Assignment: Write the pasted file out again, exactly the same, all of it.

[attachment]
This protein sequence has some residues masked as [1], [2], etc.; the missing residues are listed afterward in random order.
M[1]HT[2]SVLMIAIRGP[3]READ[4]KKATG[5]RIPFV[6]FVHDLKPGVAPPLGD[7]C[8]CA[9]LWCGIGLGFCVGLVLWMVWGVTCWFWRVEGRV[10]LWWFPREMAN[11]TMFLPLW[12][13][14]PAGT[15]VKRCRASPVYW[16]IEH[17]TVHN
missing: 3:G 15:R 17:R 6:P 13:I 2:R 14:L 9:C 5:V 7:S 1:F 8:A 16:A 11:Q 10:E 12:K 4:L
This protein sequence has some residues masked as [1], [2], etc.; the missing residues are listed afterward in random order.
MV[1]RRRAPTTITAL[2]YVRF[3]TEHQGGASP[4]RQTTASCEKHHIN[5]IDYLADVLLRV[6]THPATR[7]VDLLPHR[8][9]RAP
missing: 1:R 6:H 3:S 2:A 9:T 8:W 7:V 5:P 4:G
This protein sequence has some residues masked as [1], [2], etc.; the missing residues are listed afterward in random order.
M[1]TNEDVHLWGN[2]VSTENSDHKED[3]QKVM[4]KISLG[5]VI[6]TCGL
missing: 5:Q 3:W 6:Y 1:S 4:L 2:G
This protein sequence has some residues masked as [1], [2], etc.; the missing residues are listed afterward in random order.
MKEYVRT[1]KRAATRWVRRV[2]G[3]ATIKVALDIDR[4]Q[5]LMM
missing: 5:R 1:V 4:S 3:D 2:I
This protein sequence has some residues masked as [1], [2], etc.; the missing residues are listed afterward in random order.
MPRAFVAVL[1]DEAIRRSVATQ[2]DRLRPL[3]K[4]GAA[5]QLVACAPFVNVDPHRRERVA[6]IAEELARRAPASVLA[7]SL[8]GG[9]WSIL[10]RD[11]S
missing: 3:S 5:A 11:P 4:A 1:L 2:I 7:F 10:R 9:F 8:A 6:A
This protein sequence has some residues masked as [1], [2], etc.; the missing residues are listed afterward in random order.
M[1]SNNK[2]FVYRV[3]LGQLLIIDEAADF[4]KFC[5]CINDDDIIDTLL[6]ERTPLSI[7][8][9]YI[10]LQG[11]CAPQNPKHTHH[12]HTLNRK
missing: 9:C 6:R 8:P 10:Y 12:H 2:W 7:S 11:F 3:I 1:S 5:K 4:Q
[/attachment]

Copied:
This protein sequence has some residues masked as [1], [2], etc.; the missing residues are listed afterward in random order.
M[1]HT[2]SVLMIAIRGP[3]READ[4]KKATG[5]RIPFV[6]FVHDLKPGVAPPLGD[7]C[8]CA[9]LWCGIGLGFCVGLVLWMVWGVTCWFWRVEGRV[10]LWWFPREMAN[11]TMFLPLW[12][13][14]PAGT[15]VKRCRASPVYW[16]IEH[17]TVHN
missing: 3:G 15:R 17:R 6:P 13:I 2:R 14:L 9:C 5:V 7:S 1:F 8:A 16:A 11:Q 10:E 12:K 4:L
This protein sequence has some residues masked as [1], [2], etc.; the missing residues are listed afterward in random order.
MV[1]RRRAPTTITAL[2]YVRF[3]TEHQGGASP[4]RQTTASCEKHHIN[5]IDYLADVLLRV[6]THPATR[7]VDLLPHR[8][9]RAP
missing: 1:R 6:H 3:S 2:A 9:T 8:W 7:V 5:P 4:G
This protein sequence has some residues masked as [1], [2], etc.; the missing residues are listed afterward in random order.
M[1]TNEDVHLWGN[2]VSTENSDHKED[3]QKVM[4]KISLG[5]VI[6]TCGL
missing: 5:Q 3:W 6:Y 1:S 4:L 2:G
This protein sequence has some residues masked as [1], [2], etc.; the missing residues are listed afterward in random order.
MKEYVRT[1]KRAATRWVRRV[2]G[3]ATIKVALDIDR[4]Q[5]LMM
missing: 5:R 1:V 4:S 3:D 2:I
This protein sequence has some residues masked as [1], [2], etc.; the missing residues are listed afterward in random order.
MPRAFVAVL[1]DEAIRRSVATQ[2]DRLRPL[3]K[4]GAA[5]QLVACAPFVNVDPHRRERVA[6]IAEELARRAPASVLA[7]SL[8]GG[9]WSIL[10]RD[11]S
missing: 3:S 5:A 11:P 4:A 1:L 2:I 7:F 10:R 9:F 8:A 6:A
This protein sequence has some residues masked as [1], [2], etc.; the missing residues are listed afterward in random order.
M[1]SNNK[2]FVYRV[3]LGQLLIIDEAADF[4]KFC[5]CINDDDIIDTLL[6]ERTPLSI[7][8][9]YI[10]LQG[11]CAPQNPKHTHH[12]HTLNRK
missing: 9:C 6:R 8:P 10:Y 12:H 2:W 7:S 11:F 3:I 1:S 5:K 4:Q